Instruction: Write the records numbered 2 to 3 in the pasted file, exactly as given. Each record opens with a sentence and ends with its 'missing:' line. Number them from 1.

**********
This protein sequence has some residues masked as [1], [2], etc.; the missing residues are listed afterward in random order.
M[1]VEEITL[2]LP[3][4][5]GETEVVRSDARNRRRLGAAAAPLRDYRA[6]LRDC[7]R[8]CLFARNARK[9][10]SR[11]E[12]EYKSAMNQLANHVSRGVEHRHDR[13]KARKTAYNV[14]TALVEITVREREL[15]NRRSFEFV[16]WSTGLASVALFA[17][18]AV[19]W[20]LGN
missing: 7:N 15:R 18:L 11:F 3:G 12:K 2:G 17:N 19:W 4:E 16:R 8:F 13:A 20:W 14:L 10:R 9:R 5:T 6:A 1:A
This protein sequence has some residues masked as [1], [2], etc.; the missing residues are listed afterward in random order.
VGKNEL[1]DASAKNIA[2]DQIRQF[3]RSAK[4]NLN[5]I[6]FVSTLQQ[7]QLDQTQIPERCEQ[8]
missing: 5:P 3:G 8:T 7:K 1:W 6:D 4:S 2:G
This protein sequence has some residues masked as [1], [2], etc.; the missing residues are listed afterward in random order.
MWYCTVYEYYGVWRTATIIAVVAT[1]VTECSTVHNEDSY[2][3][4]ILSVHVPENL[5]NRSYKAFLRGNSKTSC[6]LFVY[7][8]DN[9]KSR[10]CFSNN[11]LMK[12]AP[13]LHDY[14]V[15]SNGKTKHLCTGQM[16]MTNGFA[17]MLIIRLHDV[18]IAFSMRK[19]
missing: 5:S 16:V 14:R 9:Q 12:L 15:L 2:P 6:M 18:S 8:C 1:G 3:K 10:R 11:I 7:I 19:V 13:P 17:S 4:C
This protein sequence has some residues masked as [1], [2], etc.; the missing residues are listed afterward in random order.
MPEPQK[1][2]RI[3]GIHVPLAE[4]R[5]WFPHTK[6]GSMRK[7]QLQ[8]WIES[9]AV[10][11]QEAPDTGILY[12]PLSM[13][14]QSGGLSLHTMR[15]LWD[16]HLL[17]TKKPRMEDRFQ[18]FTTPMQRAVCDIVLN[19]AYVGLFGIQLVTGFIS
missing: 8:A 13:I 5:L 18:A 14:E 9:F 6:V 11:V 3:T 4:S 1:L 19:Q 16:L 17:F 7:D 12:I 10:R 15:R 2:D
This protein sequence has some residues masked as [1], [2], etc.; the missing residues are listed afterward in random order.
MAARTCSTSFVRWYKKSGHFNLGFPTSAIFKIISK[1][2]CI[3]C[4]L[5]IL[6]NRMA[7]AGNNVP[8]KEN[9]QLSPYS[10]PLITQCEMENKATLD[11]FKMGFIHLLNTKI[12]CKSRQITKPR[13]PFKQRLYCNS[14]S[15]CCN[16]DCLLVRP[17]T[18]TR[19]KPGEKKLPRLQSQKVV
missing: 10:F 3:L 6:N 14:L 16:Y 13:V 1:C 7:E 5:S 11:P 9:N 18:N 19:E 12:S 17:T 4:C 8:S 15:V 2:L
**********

This protein sequence has some residues masked as [1], [2], etc.; the missing residues are listed afterward in random order.
VGKNEL[1]DASAKNIA[2]DQIRQF[3]RSAK[4]NLN[5]I[6]FVSTLQQ[7]QLDQTQIPERCEQ[8]
missing: 5:P 3:G 8:T 7:K 1:W 6:D 4:S 2:G
This protein sequence has some residues masked as [1], [2], etc.; the missing residues are listed afterward in random order.
MWYCTVYEYYGVWRTATIIAVVAT[1]VTECSTVHNEDSY[2][3][4]ILSVHVPENL[5]NRSYKAFLRGNSKTSC[6]LFVY[7][8]DN[9]KSR[10]CFSNN[11]LMK[12]AP[13]LHDY[14]V[15]SNGKTKHLCTGQM[16]MTNGFA[17]MLIIRLHDV[18]IAFSMRK[19]
missing: 5:S 16:V 14:R 9:Q 12:L 15:L 2:P 6:M 18:S 8:C 1:G 3:K 10:R 11:I 7:I 19:V 13:P 17:S 4:C